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Wednesday, 23 October 2019

Are We Heading Towards A Cashless Society?


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Nowadays it is so easy to pay for almost anything without even having any cash in your hands. More and more places are making it easier to pay by card, even offering contactless payments where you simply "tap" your card, but is cash really being made redundant?

I have to admit I rarely have cash on my now unless I specifically go to the cash point to get it out for a specific reason. Everywhere from shops to market stalls and even car parks can all now be paid for using your card you could easily be forgiven for not remember to keep some change in your bag or wallet!



A recent report by UK Finance revealed that, for the first time, payments by debit cards in this country usurped those transactions completed in cash. The statistics showed that, in 2017, cardpayments increased 14% to 13.2 billion, while cash payments dropped 15% to 13.1 billion.

In fact, a global report published by consultancy firm A.T. Kearney suggested that some nations — with Sweden touted as the most likely — could even become atruly cashless society within the next five years. So, what are the reasons for this shift, and what are some of the pros and cons of going card only?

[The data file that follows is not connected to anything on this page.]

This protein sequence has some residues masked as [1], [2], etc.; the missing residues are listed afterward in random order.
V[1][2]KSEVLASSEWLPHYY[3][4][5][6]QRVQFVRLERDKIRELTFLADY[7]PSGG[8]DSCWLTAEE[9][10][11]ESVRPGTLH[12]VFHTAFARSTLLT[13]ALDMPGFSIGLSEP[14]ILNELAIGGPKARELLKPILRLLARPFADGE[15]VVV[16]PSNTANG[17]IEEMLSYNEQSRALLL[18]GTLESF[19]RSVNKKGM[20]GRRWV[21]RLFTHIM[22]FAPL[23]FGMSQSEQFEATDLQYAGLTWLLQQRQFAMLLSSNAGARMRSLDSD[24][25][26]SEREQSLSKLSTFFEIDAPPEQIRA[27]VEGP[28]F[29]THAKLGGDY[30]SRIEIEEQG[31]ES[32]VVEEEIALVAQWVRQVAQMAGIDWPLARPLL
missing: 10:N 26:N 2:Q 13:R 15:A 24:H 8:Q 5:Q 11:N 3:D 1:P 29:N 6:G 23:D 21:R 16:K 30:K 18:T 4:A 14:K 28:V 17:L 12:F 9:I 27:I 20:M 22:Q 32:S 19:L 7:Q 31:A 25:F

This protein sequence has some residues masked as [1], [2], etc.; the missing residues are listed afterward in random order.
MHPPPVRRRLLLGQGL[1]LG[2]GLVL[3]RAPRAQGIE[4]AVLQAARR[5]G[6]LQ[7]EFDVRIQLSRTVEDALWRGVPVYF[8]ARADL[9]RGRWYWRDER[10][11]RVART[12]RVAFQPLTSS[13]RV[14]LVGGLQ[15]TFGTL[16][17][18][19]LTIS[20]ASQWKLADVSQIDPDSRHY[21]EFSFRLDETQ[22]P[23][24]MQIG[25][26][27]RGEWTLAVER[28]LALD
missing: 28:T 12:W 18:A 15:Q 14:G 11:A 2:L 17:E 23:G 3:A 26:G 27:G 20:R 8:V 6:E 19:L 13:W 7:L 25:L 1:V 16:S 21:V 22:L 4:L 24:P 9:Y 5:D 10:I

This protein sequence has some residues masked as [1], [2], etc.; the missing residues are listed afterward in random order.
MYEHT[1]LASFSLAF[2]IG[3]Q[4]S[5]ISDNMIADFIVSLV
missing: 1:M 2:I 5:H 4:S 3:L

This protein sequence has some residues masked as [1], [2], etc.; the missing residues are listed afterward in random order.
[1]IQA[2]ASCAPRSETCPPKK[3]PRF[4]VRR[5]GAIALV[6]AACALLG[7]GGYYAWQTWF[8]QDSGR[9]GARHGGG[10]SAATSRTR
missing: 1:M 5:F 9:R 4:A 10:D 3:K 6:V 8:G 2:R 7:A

Why is cash no longer king?


The growth of e-commerce behemoths such as Amazon and eBay mean digital transactions are becoming the norm as many people prefer to do their shopping from the comfort of their own homes. Convenience is increasingly valued over anything else when it comes to our spending habits and being able to tap your credit or debit card when out and about is a far more straightforward solution than seeking out a cash machine and withdrawing money.

Some of the advantages


·         A lack of cash could prompt a fall in crime rates, as thieves are less likely to steal cards that can be cancelled by the owner immediately. Additionally, money laundering would prove more difficult as there will always be a paper trail for any digital transaction.

·         If more people own debit and credit cards, and use them sensibly, their credit report is likely to improve, which could open up more financial opportunities to a greater proportion of the population.

·        When travelling abroad, currency exchange should be more straightforward in a cashless society

Some of the disadvantages


·         Having all your assets saved in a digital system increases the risk of being exposed to data hackers and, if the worst was to happen, you’d have no cash source to fall back on.

·         Similarly, if your bank was to experience technical difficulties or your mobile app was to go down at any time, you may be left without access to any funds at a critical juncture.

·         An entirely cashless system could mean some people get into financial difficulty. Without physical paper money, people who struggle to keep a limit on their spending may easily find themselves in debt.


How do you feel about being in a cashless society? Do you prefer to use cash or do you mostly you card and contactless payments?

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**This is a collaborative post in which I received a fee.**

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